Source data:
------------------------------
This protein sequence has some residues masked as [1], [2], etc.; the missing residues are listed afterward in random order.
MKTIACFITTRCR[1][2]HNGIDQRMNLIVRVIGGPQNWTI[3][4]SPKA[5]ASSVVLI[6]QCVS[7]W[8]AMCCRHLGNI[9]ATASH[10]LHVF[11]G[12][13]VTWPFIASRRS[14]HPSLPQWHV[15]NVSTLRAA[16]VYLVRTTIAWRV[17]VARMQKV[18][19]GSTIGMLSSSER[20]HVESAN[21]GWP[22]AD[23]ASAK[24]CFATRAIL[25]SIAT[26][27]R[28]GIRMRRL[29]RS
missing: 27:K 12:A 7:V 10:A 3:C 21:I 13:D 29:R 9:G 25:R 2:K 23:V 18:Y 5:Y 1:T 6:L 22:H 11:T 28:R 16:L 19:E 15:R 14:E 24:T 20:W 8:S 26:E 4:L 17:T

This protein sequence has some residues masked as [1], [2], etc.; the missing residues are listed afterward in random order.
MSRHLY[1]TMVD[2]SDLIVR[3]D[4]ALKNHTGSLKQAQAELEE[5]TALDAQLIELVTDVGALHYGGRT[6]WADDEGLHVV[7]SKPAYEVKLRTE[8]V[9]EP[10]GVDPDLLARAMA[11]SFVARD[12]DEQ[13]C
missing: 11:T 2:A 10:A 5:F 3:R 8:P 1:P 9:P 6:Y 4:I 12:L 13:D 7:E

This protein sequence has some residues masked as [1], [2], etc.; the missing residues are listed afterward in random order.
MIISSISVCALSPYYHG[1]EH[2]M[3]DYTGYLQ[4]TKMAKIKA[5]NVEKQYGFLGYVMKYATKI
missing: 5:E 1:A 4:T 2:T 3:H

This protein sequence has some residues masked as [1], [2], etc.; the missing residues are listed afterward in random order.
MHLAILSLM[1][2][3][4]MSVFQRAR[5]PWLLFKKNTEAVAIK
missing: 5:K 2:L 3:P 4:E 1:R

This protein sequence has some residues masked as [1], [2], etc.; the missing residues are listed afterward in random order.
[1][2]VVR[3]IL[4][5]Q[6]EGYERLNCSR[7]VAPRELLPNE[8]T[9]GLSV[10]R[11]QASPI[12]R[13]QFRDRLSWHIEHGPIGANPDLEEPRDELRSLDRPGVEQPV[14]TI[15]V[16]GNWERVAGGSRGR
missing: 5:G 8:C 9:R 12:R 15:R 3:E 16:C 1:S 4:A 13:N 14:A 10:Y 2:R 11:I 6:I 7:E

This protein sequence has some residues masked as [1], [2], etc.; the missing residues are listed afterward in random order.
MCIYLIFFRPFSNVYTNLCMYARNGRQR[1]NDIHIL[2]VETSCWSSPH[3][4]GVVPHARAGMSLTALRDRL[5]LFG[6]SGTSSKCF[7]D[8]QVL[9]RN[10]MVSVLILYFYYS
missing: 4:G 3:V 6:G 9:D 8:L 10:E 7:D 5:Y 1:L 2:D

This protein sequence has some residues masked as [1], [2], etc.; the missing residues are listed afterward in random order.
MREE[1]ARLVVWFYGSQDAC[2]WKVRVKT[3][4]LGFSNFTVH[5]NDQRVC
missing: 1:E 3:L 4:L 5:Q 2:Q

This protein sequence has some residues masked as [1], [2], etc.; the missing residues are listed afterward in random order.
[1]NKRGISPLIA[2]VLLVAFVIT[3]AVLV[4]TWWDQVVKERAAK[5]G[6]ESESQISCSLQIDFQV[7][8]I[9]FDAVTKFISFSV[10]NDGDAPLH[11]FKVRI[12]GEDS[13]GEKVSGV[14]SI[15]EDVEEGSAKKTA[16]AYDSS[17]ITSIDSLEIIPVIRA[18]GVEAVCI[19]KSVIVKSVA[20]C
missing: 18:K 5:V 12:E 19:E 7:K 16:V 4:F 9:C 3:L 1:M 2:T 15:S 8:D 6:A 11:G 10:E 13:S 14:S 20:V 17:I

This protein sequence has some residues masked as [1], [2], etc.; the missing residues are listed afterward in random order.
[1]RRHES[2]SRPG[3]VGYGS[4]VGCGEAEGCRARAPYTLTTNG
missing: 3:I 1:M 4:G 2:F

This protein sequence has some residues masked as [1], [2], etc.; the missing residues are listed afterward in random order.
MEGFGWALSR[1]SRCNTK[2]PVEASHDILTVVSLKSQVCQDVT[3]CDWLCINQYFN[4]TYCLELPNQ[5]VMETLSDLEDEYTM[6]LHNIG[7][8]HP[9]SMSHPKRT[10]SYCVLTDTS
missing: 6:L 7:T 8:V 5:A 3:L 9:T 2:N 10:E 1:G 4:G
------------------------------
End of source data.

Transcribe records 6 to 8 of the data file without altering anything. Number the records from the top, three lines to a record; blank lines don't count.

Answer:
This protein sequence has some residues masked as [1], [2], etc.; the missing residues are listed afterward in random order.
MCIYLIFFRPFSNVYTNLCMYARNGRQR[1]NDIHIL[2]VETSCWSSPH[3][4]GVVPHARAGMSLTALRDRL[5]LFG[6]SGTSSKCF[7]D[8]QVL[9]RN[10]MVSVLILYFYYS
missing: 4:G 3:V 6:G 9:D 8:L 10:E 7:D 5:Y 1:L 2:D

This protein sequence has some residues masked as [1], [2], etc.; the missing residues are listed afterward in random order.
MREE[1]ARLVVWFYGSQDAC[2]WKVRVKT[3][4]LGFSNFTVH[5]NDQRVC
missing: 1:E 3:L 4:L 5:Q 2:Q

This protein sequence has some residues masked as [1], [2], etc.; the missing residues are listed afterward in random order.
[1]NKRGISPLIA[2]VLLVAFVIT[3]AVLV[4]TWWDQVVKERAAK[5]G[6]ESESQISCSLQIDFQV[7][8]I[9]FDAVTKFISFSV[10]NDGDAPLH[11]FKVRI[12]GEDS[13]GEKVSGV[14]SI[15]EDVEEGSAKKTA[16]AYDSS[17]ITSIDSLEIIPVIRA[18]GVEAVCI[19]KSVIVKSVA[20]C
missing: 18:K 5:V 12:E 19:E 7:K 16:V 4:F 9:C 3:L 1:M 2:T 15:S 8:D 6:A 11:G 10:E 13:S 14:S 20:V 17:I